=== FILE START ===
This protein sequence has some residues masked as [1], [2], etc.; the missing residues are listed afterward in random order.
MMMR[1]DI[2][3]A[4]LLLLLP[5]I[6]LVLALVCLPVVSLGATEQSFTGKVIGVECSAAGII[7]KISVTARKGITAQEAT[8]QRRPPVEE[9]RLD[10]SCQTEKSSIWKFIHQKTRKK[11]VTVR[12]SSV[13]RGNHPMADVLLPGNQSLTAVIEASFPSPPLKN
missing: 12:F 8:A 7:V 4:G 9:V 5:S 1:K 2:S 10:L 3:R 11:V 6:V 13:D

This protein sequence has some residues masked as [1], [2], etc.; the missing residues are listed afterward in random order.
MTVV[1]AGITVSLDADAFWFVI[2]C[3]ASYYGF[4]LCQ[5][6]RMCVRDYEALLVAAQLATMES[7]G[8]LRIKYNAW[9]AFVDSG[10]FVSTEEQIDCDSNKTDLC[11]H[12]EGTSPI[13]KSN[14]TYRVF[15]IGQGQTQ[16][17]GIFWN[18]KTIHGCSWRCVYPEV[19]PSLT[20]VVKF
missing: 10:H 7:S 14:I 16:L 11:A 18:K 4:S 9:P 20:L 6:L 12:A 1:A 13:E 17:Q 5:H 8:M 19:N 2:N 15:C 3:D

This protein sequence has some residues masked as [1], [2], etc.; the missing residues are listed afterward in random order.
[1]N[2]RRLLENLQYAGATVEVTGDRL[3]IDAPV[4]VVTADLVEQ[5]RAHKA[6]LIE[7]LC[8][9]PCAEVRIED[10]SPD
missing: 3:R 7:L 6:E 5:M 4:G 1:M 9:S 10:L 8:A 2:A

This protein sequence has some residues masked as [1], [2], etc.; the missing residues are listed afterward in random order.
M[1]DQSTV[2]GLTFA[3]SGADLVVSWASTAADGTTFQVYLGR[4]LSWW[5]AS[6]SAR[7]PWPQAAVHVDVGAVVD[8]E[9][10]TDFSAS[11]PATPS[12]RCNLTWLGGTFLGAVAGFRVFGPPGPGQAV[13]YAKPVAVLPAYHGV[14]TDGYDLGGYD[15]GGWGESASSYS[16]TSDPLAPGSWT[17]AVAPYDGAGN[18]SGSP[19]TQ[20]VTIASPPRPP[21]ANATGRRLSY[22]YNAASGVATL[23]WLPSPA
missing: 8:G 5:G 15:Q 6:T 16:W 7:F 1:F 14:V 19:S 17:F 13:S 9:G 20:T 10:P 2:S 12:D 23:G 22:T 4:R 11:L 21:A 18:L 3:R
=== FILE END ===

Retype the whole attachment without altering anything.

This protein sequence has some residues masked as [1], [2], etc.; the missing residues are listed afterward in random order.
MMMR[1]DI[2][3]A[4]LLLLLP[5]I[6]LVLALVCLPVVSLGATEQSFTGKVIGVECSAAGII[7]KISVTARKGITAQEAT[8]QRRPPVEE[9]RLD[10]SCQTEKSSIWKFIHQKTRKK[11]VTVR[12]SSV[13]RGNHPMADVLLPGNQSLTAVIEASFPSPPLKN
missing: 12:F 8:A 7:V 4:G 9:V 5:S 1:K 2:S 10:L 3:R 11:V 6:V 13:D

This protein sequence has some residues masked as [1], [2], etc.; the missing residues are listed afterward in random order.
MTVV[1]AGITVSLDADAFWFVI[2]C[3]ASYYGF[4]LCQ[5][6]RMCVRDYEALLVAAQLATMES[7]G[8]LRIKYNAW[9]AFVDSG[10]FVSTEEQIDCDSNKTDLC[11]H[12]EGTSPI[13]KSN[14]TYRVF[15]IGQGQTQ[16][17]GIFWN[18]KTIHGCSWRCVYPEV[19]PSLT[20]VVKF
missing: 10:H 7:S 14:I 16:L 11:A 18:K 4:S 9:P 20:L 6:L 12:A 1:A 13:E 17:Q 5:H 8:M 19:N 2:N 15:C 3:D

This protein sequence has some residues masked as [1], [2], etc.; the missing residues are listed afterward in random order.
[1]N[2]RRLLENLQYAGATVEVTGDRL[3]IDAPV[4]VVTADLVEQ[5]RAHKA[6]LIE[7]LC[8][9]PCAEVRIED[10]SPD
missing: 3:R 7:L 6:E 5:M 4:G 1:M 9:S 10:L 8:A 2:A

This protein sequence has some residues masked as [1], [2], etc.; the missing residues are listed afterward in random order.
M[1]DQSTV[2]GLTFA[3]SGADLVVSWASTAADGTTFQVYLGR[4]LSWW[5]AS[6]SAR[7]PWPQAAVHVDVGAVVD[8]E[9][10]TDFSAS[11]PATPS[12]RCNLTWLGGTFLGAVAGFRVFGPPGPGQAV[13]YAKPVAVLPAYHGV[14]TDGYDLGGYD[15]GGWGESASSYS[16]TSDPLAPGSWT[17]AVAPYDGAGN[18]SGSP[19]TQ[20]VTIASPPRPP[21]ANATGRRLSY[22]YNAASGVATL[23]WLPSPA
missing: 8:G 5:G 15:Q 6:T 16:W 7:F 1:F 14:V 19:S 17:F 13:S 9:G 20:T 10:P 2:S 12:D 23:G 22:T 4:R 11:L 21:A 18:L 3:R